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Kinzinger pays a visit to Sauk

Officials share concerns, challenges with congressman

Published: Tuesday, Jan. 29, 2013 1:15 a.m. CDT • Updated: Tuesday, Jan. 29, 2013 9:12 p.m. CDT
Caption
(Philip Marruffo/pmarruffo@saukva)
Alan Pfeifer (left), Sauk Valley Community College's academic vice president, and President George Mihel look on as Steve McPherson (right), associate professor of technology and electronics, tells U.S. Rep. Adam Kinzinger, R-Manteno, about the equipment in the school's new electrical lab during a tour of the school Monday afternoon.
Caption
(Philip Marruffo/pmarruffo@saukva)
Alan Pfeifer (left), academic vice president, left, and George Mihel, president of Sauk Valley Community College, lead a tour of the college with Congressman Adam Kinzinger Monday afternoon.
Caption
(Philip Marruffo/pmarruffo@saukvalley.com)
Rep. Adam Kinzinger, R-Manteno, sits with Sauk Valley Community College President George Mihel as he talks with members of the college's staff Monday afternoon. Kinzinger made a tour of Sauk's new addition and listened to some of the problems the school is facing.

DIXON – One of Sauk Valley Community College's challenges is creating a curriculum for a "changing student body," the president told a visiting congressman Monday.

U.S. Rep. Adam Kinzinger, R-Manteno, took a brief tour of the school with President George Mihel, Academic Vice President Alan Pfeifer and other Sauk officials. 

Kinzinger represents the 16th Congressional District, which includes all of Lee County.

"A big challenge for us is trying to create a curriculum that works for our changing student body," Mihel said. "From my perspective, we have more changes in what students are expecting from education and what education can deliver than ever before."

Among the challenges: 60 percent of incoming students need developmental math assistance, Mihel said.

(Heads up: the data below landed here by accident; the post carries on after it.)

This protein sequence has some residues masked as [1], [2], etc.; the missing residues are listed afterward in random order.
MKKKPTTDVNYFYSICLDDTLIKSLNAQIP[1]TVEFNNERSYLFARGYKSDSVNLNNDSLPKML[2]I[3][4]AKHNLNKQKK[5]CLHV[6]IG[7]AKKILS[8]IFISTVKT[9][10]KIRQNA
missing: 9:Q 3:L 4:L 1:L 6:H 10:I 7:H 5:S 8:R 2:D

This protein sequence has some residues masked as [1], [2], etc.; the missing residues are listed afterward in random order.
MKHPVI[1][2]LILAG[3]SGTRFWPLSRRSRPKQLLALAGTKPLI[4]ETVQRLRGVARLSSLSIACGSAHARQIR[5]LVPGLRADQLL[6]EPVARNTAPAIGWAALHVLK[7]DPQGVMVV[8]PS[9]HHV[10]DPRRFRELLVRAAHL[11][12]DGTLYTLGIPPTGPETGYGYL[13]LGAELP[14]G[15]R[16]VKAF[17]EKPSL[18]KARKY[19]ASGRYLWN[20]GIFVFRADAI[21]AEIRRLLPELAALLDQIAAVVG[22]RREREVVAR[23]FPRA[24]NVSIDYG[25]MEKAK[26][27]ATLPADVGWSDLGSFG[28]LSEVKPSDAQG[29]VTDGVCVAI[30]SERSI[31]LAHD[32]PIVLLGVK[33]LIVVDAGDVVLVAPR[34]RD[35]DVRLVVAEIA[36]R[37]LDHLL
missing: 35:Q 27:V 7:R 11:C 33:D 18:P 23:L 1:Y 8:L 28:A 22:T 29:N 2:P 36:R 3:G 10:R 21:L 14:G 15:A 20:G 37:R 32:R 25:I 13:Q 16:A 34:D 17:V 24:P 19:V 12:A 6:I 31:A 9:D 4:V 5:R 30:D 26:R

"It's really scary in a lot of ways," he said. "We're spending a lot of resources remediating students so they even get up to college-level work."

The college is also attempting to appeal to those who have been displaced from work, and is trying to make sure its courses meet the needs of the community, he said.

Steve McPherson, associate professor of technology and electronics, agreed with Mihel's assessment.

"Displaced workers need a year's worth of remedial training before they can even attack the college-level courses," McPherson said.

Students also need to learn programming in addition to the technical skills. Many industries ask the college "How much programming do they learn?" he said.

"It's an industrial maintenance course, but yes, they expect them to know some programming as they move out into the field."

Kinzinger said he was impressed by Sauk's "real focus on hands-on technical training."

"It serves a very big need for the community in terms of getting people re-trained for areas that there may be a need; you have people that come out of jobs or they may have lost their job," Kinzinger said.

He said he will work to put the government on a path to "create a favorable environment for manufacturing," with the goal of having such companies move to the area.

Pfeifer stressed the importance of community colleges such as Sauk building partnerships with businesses, and getting them to use their technology and equipment for training.

 

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